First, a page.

The New Regulatory Space

The New Regulatory Space

Reframing Democratic Governance

Frank Vibert

This groundbreaking book analyses changing patterns of governance in modern democratic societies. Frank Vibert discusses how far we should be concerned about such changes and what we should be concerned about. Crucially, Vibert clarifies the status of regulation, revealing how regulation should be viewed, not only as a technique offering specific responses to particular policy problems, but also in its new role as the key mechanism for making adjustments between the different systems of coordination used in contemporary governance.

Chapter 6: The regulatory space and the law

Frank Vibert

Subjects: economics and finance, political economy, law - academic, law and society, regulation and governance, politics and public policy, international politics, public policy, regulation and governance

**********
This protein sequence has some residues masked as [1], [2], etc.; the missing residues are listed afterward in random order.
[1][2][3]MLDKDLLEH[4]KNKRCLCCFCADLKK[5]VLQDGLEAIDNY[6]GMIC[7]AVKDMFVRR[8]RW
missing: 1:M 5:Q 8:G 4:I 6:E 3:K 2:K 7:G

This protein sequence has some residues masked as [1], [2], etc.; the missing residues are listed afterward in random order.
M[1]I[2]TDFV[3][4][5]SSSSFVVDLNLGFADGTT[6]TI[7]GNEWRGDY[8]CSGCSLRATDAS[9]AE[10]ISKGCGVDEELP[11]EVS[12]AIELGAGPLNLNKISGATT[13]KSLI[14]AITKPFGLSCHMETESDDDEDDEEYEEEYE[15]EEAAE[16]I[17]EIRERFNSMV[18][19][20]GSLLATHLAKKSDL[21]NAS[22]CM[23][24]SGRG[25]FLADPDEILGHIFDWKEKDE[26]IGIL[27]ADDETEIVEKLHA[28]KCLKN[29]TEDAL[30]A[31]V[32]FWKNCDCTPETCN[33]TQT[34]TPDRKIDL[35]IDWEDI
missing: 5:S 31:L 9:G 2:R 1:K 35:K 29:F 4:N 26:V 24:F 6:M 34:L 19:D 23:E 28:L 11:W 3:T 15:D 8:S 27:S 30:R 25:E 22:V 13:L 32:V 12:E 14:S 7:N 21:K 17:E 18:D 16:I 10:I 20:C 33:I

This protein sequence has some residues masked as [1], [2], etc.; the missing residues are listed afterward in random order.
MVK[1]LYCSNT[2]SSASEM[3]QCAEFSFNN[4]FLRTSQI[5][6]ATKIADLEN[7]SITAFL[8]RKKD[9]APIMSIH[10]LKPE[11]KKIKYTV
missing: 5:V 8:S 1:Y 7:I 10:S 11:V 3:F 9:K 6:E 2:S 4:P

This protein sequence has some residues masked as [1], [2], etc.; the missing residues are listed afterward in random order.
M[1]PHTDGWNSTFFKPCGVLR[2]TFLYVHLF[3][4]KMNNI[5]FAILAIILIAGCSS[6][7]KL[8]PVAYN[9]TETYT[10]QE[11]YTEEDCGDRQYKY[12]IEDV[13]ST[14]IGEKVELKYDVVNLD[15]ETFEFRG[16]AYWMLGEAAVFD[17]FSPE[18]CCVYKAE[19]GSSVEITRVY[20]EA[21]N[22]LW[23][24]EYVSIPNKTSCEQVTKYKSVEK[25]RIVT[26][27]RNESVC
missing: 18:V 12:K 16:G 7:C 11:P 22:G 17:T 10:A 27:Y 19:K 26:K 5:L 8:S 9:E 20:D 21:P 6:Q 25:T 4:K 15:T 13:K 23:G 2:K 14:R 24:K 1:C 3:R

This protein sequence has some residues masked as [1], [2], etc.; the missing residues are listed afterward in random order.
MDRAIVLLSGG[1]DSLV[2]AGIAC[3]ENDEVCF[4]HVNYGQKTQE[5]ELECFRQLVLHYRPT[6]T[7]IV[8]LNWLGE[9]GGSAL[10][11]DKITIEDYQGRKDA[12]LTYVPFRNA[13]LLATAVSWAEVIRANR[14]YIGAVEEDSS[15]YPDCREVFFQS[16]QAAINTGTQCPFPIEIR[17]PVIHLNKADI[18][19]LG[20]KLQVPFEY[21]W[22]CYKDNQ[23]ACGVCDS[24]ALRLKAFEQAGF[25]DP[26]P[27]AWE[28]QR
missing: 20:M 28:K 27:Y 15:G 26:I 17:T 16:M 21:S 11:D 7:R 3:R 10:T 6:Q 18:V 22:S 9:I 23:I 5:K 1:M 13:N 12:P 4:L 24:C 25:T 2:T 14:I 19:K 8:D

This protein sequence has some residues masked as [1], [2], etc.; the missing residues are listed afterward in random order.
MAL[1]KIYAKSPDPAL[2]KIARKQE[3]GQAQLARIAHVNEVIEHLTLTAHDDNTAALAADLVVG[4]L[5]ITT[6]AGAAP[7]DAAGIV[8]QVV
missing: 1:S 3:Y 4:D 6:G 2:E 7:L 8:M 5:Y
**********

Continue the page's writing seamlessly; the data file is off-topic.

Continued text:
Adam Smith considered many of the functions of regulation as 'too trifling' for further discussion. He seems to have taken this rather dismissive attitude for two main reasons. First he underestimated the extent to which individuals in society would become dependent on the skills and knowledge of others in leading their daily lives. For example, in his day many people were probably able to make their own rough judgement about the condition of their own legs or a horse as their means of transport. In our time we rely every day on both operators and regulators to make expert judgements on our behalf about the safety of the transport systems we use. Secondly, he seems to have considered the issues raised by the law to offer more fundamental insights into the origins of our desire for justice and fairness in society than regulation. He referred to regulation as simply belonging to the 'police' functions of government. However, as was mentioned earlier, in his analysis of the law Adam Smith identified the importance of law in handling issues where there was an emotional distance between what affects us closely and what does not. In modern theorizing what he saw as emotional distance has been termed 'relational distance'. It can refer to physical distance, or generational distance, or educational distance, or to infrequency of contact - particularly face-to-face contact - or to temporal distance.

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